04 December 2013
Foster care age extension will be hugely beneficial
The church-based fostering and adoption campaign, Home for Good, has welcomed the government's move to extend the age at which children can remain in foster care.
The Department for Education is imposing a legal duty on councils to provide financial support for those who want to stay longer with foster carers. Children in care will now be able to stay with their foster parents until their 21st birthday if they wish to.
Dr Krish Kandiah, a director of the Evangelical Alliance, one of the organisations behind Home for Good, says this move makes absolute sense because in some instances it would be negligent to "chuck them out" at 18.
"To expect looked-after children who will already have experienced trauma in their lives, to leave home at 18 is optimistic if not negligent."
He added that many 18 year olds might be tempted by the offer of independent living while others find the possibility daunting. Either way many children in foster care have complex issues and are not ready to live on their own.
"We welcome this move. I know that many young people will be tempted to have their own place at age 18 but more work needs to be done to encourage some of them to live with foster parents much longer because many are just not ready to leave home at 18 and face the big wide world.
"When we consider our own children, some of whom stay at home well into their 20s why should we expect all foster children to be chucked out at 18?"
Krish, who has both adopted children and provided foster care for many years, says there are many sad stories of some children who have had to leave prematurely just because they reached 18.
"As foster carers we have looked after many babies whose parents came out of the care system at 17 and then immediately became pregnant so that they could access the help and services that they needed. Sadly for many of them their children were then taken into care themselves and the cycle continues on."
Pauline Head, a foster carer with experience of children in her care reaching the age of 18 says it is a stressful time for the children.
"They found the year leading up to their 18th birthday stressful as they knew they weren't ready to move out. We were in the position to offer them the opportunity to stay for longer – which they did - however, this is not an option for all foster carers – because many rely on the money they receive from foster caring. This amendment will benefit a huge number of young adults."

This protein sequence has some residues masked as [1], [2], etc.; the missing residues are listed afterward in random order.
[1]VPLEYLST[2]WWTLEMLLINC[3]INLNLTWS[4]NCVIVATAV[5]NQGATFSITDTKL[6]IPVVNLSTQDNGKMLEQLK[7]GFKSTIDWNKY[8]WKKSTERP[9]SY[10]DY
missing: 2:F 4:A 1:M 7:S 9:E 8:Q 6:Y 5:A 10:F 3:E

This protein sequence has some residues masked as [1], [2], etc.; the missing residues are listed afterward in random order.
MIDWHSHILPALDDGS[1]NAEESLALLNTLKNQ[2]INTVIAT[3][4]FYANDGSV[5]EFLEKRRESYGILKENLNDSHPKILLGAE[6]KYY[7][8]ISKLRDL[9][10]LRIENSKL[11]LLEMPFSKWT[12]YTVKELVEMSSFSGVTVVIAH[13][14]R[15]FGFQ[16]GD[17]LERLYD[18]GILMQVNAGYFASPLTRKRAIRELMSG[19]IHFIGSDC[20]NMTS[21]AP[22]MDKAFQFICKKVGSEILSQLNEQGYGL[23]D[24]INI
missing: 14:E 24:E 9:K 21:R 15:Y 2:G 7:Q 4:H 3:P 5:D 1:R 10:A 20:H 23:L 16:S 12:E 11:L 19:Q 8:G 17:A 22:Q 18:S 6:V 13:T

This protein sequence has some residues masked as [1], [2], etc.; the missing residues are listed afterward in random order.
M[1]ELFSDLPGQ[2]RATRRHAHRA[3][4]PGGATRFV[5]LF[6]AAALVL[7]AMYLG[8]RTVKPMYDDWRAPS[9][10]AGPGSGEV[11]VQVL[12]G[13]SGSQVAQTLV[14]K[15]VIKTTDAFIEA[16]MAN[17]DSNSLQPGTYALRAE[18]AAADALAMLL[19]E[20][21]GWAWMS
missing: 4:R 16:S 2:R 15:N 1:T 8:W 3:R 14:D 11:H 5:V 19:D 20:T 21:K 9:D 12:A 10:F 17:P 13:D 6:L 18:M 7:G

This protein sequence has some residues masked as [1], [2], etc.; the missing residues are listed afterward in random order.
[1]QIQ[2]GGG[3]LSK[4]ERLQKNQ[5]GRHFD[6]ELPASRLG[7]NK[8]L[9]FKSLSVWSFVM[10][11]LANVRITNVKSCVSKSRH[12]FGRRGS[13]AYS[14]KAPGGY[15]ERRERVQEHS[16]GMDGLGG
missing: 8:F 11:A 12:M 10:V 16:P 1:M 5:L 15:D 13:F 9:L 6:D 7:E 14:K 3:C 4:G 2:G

Home for Good is working with churches to encourage members of their congregation to foster or adopt children. It was estimated that more than 20,000 Christians attended services on National Adoption Sunday last month at which there were presentations on how Christians can go about becoming foster parents and adopting children.
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Notes to Editors
The Evangelical Alliance
We are the largest and oldest body representing the UK's two million evangelical Christians. For more than 165 years, we have been bringing Christians together and helping them listen to, and be heard by, the government, media and society. We're here to connect people for a shared mission, whether it's celebrating the Bible, making a difference in our communities or lobbying the government for a better society. From Skye to Southampton, from Coleraine to Cardiff, we work across 79 denominations, 3,500 churches, 750 organisations and thousands of individual members. And we're not just uniting Christians within the UK – we are a founding member of the World Evangelical Alliance, a global network of more than 600 million evangelical Christians. Visit www.eauk.org for more information.
Home for Good
Home for Good is a nationwide initiative, spearheaded by three well-respected mainstream Christian organisations in the UK: Care for the Family, the Churches' Child Protection Advisory Service and the Evangelical Alliance. Together they have a connection with approximately 15,000 churches. Visit www.homeforgood.org.uk for more information.